This is the last album by this incarnation of the re-vamped Swans. It opens with a darker elegance and a get deal of sonic texture. Gira's croon is a little more refined and less like the rants of "To Be Kind". This comes a little closer to what I want from the band though I enjoyed the albums of this phase of the band, the only thing I haven't liked it the hipster hippie crowd that began to show up post- Bonnaroo thinking they were a jam band and Gira's perhaps unintentional indulgence of this. They ride the wave rather than riding the groove here, building into some punches at the end. They go into the sound of an orchestra tuning up on "Cloud of Unknowing". Twenty four minutes is asking a lot of a song. It takes the first four minutes for it to swell up into a sonic buzz. When the song begins to congeal it goes into the more droning jam we experienced on "the Seer". The vocal is more of a moaning chant, and while it creates a powerful atmosphere really forces you to consider what is or isn't a song, until the drumming begins to pound this chaos into form at the fifteen minute mark. Sonically it is really hard to argue against what they make happen here. It will prove to be more effective live than it is on this album, but then again I quit doing drugs and would have a different perspective if altered while listening to this.
Gira takes back what was stolen from him on "The World Looks Red the World Looks Black". Only fans of earlier Sonic Youth will be able to figure out what is going on in this regard and the arrangement has been drastically altered. It's slowed down and more organic. The original lyrics at still intact, but delivered in a way that makes more sense. I like the groove evolves into at the midway point. The call and response vocals only add to this. They can still play songs under ten minutes. The proof is "People Like Us" which is a sluggish dream of a crooned ballad. He voice has the baritone resonance of the the more goth like years I adore. Perhaps the lethargy of this song is ravages of age battering the inner passion Gira emotes with vocally. You are then tested with the twenty minute "Frankie M". Feedback calls out like whale songs. It takes eight minutes before the actual song emerges for the ghostly noise. This song has been in their live rotation for some time and when you are hit with the kind of volume Swans wields live its very effective. I guess if it's their last hurrah with this line up then it makes senses it would be committed to memory in the studio. I hope their is video of how this was captured in the studio, but it's not something I am going to listen to in the morning while walking to the gym. There is a kind of jammy quality to how the song progresses after the breakdown. It's not noodling jams, but I have seen first hand hippies respond to this in a positive manner.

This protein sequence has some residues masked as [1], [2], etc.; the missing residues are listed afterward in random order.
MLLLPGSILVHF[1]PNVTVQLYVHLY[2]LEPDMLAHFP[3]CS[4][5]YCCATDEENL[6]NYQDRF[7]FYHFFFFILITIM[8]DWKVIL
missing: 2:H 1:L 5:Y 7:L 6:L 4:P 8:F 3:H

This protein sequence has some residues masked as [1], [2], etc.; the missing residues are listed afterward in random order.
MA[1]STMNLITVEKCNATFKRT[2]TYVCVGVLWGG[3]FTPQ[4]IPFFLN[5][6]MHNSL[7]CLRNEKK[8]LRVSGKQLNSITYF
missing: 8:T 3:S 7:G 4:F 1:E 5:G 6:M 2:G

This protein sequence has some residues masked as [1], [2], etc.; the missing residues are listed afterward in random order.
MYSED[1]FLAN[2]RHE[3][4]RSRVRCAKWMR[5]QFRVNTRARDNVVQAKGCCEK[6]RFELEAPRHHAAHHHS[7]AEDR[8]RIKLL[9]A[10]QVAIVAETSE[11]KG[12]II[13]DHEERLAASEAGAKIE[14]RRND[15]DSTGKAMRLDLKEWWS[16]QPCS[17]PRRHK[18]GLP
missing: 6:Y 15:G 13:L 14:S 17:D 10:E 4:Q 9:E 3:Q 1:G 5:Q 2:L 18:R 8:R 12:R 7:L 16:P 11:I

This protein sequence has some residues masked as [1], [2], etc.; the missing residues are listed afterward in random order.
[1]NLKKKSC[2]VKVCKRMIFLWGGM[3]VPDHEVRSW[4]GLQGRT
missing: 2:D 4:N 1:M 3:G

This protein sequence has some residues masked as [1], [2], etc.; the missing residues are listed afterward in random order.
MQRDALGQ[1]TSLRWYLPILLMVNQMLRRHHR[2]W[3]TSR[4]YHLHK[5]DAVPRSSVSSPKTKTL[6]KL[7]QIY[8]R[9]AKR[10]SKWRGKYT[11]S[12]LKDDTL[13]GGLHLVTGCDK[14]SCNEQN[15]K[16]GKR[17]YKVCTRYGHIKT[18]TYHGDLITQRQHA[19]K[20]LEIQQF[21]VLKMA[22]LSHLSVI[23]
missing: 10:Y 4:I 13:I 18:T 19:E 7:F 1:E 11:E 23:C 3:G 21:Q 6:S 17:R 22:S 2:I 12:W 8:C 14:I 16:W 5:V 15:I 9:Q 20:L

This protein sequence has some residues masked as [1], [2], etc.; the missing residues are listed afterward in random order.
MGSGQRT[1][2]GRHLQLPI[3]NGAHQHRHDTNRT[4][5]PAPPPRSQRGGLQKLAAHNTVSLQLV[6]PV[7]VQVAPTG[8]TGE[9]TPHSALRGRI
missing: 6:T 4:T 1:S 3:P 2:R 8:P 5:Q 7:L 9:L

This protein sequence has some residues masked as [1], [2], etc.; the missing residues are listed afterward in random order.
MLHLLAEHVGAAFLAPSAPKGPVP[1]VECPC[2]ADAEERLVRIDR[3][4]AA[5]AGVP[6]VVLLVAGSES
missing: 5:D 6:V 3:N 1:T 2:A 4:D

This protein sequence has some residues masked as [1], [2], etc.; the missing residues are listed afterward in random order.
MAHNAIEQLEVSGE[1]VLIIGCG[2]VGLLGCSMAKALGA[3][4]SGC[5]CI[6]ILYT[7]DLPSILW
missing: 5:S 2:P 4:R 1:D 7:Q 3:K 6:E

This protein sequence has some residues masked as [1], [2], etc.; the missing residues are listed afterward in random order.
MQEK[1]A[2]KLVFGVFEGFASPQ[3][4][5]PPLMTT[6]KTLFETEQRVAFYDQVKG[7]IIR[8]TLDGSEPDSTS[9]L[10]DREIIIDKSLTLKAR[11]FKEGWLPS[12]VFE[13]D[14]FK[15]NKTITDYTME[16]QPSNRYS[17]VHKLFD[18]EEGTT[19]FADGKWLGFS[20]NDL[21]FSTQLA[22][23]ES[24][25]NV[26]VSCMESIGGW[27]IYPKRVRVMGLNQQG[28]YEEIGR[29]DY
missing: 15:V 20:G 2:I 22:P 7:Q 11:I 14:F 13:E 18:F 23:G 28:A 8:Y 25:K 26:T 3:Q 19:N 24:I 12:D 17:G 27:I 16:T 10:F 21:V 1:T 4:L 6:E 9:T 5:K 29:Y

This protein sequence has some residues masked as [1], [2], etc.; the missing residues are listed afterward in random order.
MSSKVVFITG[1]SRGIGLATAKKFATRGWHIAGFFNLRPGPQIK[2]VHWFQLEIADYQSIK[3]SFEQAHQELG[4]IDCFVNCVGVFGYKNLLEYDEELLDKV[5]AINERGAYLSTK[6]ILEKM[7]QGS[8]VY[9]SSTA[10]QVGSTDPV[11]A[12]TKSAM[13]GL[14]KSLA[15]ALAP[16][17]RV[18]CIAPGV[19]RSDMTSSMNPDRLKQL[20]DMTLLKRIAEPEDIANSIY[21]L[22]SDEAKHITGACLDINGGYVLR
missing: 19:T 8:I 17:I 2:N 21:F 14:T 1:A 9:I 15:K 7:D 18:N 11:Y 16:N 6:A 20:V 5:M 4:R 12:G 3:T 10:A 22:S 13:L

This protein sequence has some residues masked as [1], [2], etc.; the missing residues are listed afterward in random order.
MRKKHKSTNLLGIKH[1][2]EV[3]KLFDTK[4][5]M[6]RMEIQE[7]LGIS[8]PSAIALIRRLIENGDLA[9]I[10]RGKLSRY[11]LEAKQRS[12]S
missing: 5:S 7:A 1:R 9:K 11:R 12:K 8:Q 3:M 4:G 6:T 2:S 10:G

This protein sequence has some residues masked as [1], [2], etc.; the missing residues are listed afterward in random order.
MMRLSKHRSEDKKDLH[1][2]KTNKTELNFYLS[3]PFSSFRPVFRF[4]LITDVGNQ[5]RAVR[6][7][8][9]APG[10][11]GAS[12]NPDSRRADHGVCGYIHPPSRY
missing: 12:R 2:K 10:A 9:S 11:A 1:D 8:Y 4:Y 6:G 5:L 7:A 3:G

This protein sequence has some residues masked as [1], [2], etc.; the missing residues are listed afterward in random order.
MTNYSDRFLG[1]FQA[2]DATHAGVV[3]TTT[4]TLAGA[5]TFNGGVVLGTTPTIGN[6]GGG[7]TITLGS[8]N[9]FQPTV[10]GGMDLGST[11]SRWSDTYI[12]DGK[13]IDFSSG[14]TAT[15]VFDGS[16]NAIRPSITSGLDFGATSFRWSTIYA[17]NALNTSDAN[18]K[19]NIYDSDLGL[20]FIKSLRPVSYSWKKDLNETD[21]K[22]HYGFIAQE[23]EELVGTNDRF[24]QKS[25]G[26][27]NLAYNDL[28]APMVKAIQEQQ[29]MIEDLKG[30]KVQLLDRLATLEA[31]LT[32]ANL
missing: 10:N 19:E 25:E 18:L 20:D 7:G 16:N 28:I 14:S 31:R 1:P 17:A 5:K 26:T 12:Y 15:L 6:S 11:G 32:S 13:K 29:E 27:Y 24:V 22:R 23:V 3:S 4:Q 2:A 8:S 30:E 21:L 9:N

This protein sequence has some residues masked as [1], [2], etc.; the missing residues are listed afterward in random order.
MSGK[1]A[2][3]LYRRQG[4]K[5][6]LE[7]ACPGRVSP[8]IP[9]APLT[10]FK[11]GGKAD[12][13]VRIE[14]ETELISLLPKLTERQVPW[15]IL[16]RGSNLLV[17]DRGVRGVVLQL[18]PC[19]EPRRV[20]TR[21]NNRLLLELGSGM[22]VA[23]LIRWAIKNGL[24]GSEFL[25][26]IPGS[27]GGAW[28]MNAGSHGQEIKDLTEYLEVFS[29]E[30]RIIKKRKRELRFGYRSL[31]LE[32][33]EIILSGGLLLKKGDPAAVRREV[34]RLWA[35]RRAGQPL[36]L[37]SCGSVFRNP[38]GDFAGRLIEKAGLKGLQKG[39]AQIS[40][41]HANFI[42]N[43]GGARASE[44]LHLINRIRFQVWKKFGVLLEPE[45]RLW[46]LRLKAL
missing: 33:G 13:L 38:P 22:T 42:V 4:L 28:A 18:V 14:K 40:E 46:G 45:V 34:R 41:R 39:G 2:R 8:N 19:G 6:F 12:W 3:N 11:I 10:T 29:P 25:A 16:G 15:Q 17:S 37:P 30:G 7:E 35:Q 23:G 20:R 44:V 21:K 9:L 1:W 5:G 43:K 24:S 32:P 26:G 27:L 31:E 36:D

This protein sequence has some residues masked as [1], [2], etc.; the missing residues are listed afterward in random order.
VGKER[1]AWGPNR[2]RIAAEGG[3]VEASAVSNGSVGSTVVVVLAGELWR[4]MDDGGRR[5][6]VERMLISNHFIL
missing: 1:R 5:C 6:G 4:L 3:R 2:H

They return to a more conventional song format with Gira's wife singing "When Will I Return". I like how this song builds up. It sounds like something Jarboe would have done. The title track is another mammoth 25 minute song. The intro to this more up tempo song only takes three minutes of build. Gira layers his vocals . One track of lower chanting, with his more declarative ranting style of improvised vocal sitting on top of this. Six minutes in things break back down into a simmer of ambient noise. It builds up into the kind of explosive pounding the band is known for. Their brand of heavy is a dense yet shimmering wall of sound. This ebbs back and forth until they hit a driving groove that I think I've heard them jam on before live. Gira's vocals have a touch of punk to them when he does come in. By punk here we talking about the Stooges or MC5. The bass and drums really get to shine. They more abrasive heaviness waits until the song's final three minutes to really unload on you.
The album comes to an end with "Finally Peace" which floats on the lazy flow of the melody the kind of accents post-rock bands influenced by Swans have gone on to emulate. I'll give this album a 9.5 with my only real complaint being the length of the songs that touch the twenty minute mark, the song writing could have been more efficient and still gotten the point across, allowing them to jam it out more live if they so choose.